MySQL – Finding Nearest Record In Date/Time

Amongst other things, I have the habit of geotagging my photographs and for this purpose, I use my Garmin GPSMap 60CSx, an API I wrote to store tracks in MySQL & Geonames data in a MySQL [please refer to this if you wish to do so as well]. The work-flow might seem a bit complicated but from a personal perspective, it’s very much worth the effort. My camera and GPS unit are in sync with respect to time – enabling me to easily locate the GPS coordinates nearest in time to a photograph’s time-stamp – and, I can then use those GPS coordinates to look up the Geonames data [stored in my local MySQL database] and get details regarding the country, region/state, city/town/village. Once these details, they can be written into EXIF.

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Importing Geonames.org Data Into MySQL

What is Geonames.org, you wonder? It’s a website [or an web-institution, if you like to phrase it that way] that provides – amongst other things – [pretty] useful information that maps geological data [country, region, city/town/village, etc.] to the GPS coordinates. The one database that I personally use corresponds to allCountries [download size is about 170MB ; requires about 800MB upon uncompressing it].

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Subversion – Backing Up Repository

Subversion Subversion (SVN) is a version control system initiated in 2000 by CollabNet Inc. It is used to maintain current and historical versions of files such as source code, web pages, and documentation. Its goal is to be a mostly-compatible successor to the widely used Concurrent Versions System (CVS). Subversion is well-known in the open source community and is used on many open source projects.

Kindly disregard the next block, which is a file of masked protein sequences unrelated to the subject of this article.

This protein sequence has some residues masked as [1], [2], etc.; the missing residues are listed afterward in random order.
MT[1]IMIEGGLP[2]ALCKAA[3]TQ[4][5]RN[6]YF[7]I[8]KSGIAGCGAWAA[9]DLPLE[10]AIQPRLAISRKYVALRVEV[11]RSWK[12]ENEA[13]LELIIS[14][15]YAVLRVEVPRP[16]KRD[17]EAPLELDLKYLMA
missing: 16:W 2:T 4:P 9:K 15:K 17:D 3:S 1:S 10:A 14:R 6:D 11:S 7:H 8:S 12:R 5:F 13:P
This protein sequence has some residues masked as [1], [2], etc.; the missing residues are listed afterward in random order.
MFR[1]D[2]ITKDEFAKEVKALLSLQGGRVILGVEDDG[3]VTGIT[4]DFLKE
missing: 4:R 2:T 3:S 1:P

Subversion was started in 2000 as an effort to write a free version control system which operated much like CVS but with fixed bugs and misfeatures in CVS. By 2001, Subversion was sufficiently developed to be capable of hosting its own source code. More information, including this above paragraph, is here.

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Heading Home

As I may [not] have mentioned, I have been on the move for the last 8 days or so. Unlike the last time I moved, I took enough time to plan out the journey as much as possible. If you are short of time, just know that I am now in the same place where my heart & soul are and that the 1600 mile journey from the Garden State to Great Lakes State was smoother than I had anticipated. But if you do have time, then read on 🙂

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New Jersey – It Ain’t Just About Turn Pike And Parkway

As the only new state that is old enough to be called only by its last name and still make the exact same sense [think about it – New Hampshire, New Mexico, New York all still need the New specification], it gets a lot of bad rap for more than one reason: for much of the rest of the country, it’s a piece of land that follows New York City during day time and takes a backseat to Philadelphia around/after sunset; if you ask the residents of Jersey City and Camden, they probably would rather be considered as suburbs of New York City and Philadelphia than a part of New Jersey; for most New Yorkers and Philadelphians, it’s an unnecessary clump of landmass that adds 100+ miles to the commute between their respective cities [ask the Giants/Eagles fans, or the Mets/Phillies faithfuls, if you don’t want to trust me].

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Git – Migrating From Subversion

Git Citing their website, Git is a free & open source, distributed version control system designed to handle everything from small to very large projects with speed and efficiency. Every Git clone is a full-fledged repository with complete history and full revision tracking capabilities, not dependent on network access or a central server. Branching and merging are fast and easy to do. Git is used for version control of files, much like tools such as Mercurial, Bazaar, Subversion, CVS, Perforce, and Visual SourceSafe.

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